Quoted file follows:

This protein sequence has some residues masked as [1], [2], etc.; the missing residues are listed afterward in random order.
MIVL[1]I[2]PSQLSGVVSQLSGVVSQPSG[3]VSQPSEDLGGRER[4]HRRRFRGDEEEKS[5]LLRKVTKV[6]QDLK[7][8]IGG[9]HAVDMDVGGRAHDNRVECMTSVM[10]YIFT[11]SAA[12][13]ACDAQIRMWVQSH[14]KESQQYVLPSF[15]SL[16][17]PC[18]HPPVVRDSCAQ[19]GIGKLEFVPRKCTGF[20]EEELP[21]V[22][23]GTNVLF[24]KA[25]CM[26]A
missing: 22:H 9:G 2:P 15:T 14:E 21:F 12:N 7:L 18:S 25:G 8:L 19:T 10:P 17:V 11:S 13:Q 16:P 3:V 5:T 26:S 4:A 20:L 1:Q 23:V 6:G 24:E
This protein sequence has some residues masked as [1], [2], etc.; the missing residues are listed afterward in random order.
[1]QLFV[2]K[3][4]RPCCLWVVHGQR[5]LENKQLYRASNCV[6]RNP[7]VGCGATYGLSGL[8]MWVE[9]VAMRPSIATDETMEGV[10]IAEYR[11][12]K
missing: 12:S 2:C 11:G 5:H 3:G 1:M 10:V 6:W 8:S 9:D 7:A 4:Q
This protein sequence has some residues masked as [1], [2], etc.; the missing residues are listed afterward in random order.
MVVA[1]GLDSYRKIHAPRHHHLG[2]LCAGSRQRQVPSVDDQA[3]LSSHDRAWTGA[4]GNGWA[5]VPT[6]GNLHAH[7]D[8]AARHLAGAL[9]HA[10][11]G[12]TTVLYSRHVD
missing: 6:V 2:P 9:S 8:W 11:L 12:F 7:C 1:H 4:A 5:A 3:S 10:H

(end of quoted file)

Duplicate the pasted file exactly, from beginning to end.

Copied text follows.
This protein sequence has some residues masked as [1], [2], etc.; the missing residues are listed afterward in random order.
MIVL[1]I[2]PSQLSGVVSQLSGVVSQPSG[3]VSQPSEDLGGRER[4]HRRRFRGDEEEKS[5]LLRKVTKV[6]QDLK[7][8]IGG[9]HAVDMDVGGRAHDNRVECMTSVM[10]YIFT[11]SAA[12][13]ACDAQIRMWVQSH[14]KESQQYVLPSF[15]SL[16][17]PC[18]HPPVVRDSCAQ[19]GIGKLEFVPRKCTGF[20]EEELP[21]V[22][23]GTNVLF[24]KA[25]CM[26]A
missing: 22:H 9:G 2:P 15:T 14:E 21:F 12:N 7:L 18:S 25:G 8:L 19:T 10:P 17:V 11:S 13:Q 16:P 3:V 5:T 26:S 4:A 20:L 1:Q 23:V 6:G 24:E
This protein sequence has some residues masked as [1], [2], etc.; the missing residues are listed afterward in random order.
[1]QLFV[2]K[3][4]RPCCLWVVHGQR[5]LENKQLYRASNCV[6]RNP[7]VGCGATYGLSGL[8]MWVE[9]VAMRPSIATDETMEGV[10]IAEYR[11][12]K
missing: 12:S 2:C 11:G 5:H 3:G 1:M 10:V 6:W 8:S 9:D 7:A 4:Q
This protein sequence has some residues masked as [1], [2], etc.; the missing residues are listed afterward in random order.
MVVA[1]GLDSYRKIHAPRHHHLG[2]LCAGSRQRQVPSVDDQA[3]LSSHDRAWTGA[4]GNGWA[5]VPT[6]GNLHAH[7]D[8]AARHLAGAL[9]HA[10][11]G[12]TTVLYSRHVD
missing: 6:V 2:P 9:S 8:W 11:L 12:F 7:C 1:H 4:A 5:A 3:S 10:H